For a student who wants to challenge themselves, give their grade point average a boost, prepare for college, or any combination thereof, advanced placement and dual credit classes usually come to mind. Both offer a six point GPA weight and exposure to college level material, but with technical differences when it comes to earning college credit and debatable benefits in terms of effectiveness of college preparation. To help with this important decision, this article outlines the primary pros and cons of each class.
Advanced placement, or “AP”, classes introduce students to college-level material while still attending class at their high school campus. This means that students take the class with others their own age or near in age and they have the 50 minute period they’re accustomed to rather than having to drive to a two or three hour class where they will likely find themselves surrounded by much older college students. The pressure of this situation makes AP a more attractive choice for some, while for others the added responsibility of getting to class and having more out of class time to manage benefits them by actually providing the experience of a college class. On the other hand, the rigor of a dual credit class may exceed or fall short of that of an AP class depending on the professor teaching, while the College Board issues AP curriculum, ensuring uniform difficulty regardless of state or school district. For this reason, almost any college will accept passing AP test scores, while dual credit only guarantees transfer to state schools in Texas. Conversely, in a dual credit class, passing the class for the year ensures credit, while in an AP course a student only receives college credit if they make a passing score on the AP exam at the end of the year. “Passing” at a Texas state school means a three out of five, or approximately 40-45%, while private schools may set their own passing standards. Some very elite colleges only award credit for fives, or about 80%. Passing rate averages vary between classes, so a student might research to see the likelihood that they will earn credit for the class. While this added pressure may seem like a drawback of AP, it does help prepare students for the pressure of a college exam that can determine whether or not they pass a course.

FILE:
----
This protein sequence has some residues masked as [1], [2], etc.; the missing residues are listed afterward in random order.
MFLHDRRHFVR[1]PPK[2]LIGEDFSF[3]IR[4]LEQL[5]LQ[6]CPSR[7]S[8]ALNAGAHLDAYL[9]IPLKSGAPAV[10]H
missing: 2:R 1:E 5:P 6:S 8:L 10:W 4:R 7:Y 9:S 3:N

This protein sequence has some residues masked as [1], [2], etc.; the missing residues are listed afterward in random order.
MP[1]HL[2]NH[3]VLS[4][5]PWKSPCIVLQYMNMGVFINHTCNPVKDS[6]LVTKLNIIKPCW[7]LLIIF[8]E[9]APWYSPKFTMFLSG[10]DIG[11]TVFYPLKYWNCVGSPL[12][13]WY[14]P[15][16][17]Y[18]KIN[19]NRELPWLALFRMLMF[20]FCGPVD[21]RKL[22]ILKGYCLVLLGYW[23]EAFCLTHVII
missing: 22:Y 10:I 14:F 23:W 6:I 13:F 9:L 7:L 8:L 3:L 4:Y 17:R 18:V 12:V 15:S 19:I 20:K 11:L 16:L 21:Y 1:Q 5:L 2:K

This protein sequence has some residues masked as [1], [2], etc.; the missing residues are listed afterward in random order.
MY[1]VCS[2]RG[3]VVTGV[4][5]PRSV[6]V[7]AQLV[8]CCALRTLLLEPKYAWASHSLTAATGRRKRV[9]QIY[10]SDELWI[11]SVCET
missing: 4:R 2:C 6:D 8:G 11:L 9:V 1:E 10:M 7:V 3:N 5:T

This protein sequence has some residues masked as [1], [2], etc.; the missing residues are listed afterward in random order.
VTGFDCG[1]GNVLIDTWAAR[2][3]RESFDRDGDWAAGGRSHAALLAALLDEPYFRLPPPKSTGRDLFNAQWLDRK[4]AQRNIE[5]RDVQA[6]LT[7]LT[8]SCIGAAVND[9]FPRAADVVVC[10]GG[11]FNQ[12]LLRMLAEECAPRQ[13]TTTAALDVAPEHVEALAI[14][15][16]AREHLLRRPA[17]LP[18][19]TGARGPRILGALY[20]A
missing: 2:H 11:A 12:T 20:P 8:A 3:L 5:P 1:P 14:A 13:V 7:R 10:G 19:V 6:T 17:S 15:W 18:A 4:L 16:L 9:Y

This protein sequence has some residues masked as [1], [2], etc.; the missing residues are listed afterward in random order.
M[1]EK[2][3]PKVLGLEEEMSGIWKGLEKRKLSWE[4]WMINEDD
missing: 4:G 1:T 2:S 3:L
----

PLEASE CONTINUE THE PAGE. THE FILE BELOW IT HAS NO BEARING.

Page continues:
With so many factors to consider, a student may easily feel overwhelmed. However, the decision really only depends on one’s temperament and long-term academic goals. Some may thrive with the independence of attending a college campus, while others may need or prefer the structure of an in-school class period. Likewise, some students may know they only want to attend an Texas state school or want an of period to work, making dual credit a prime choice, while for others the personal challenge or the potential of earning credit at a private or out of state school may come first. Some may do a little of both, depending on what subjects they think they perform best in or interest them the most. Regardless, these courses promise to reward the hard-working student with something more than the average high school diploma at the end of their four years at Deer Park High School.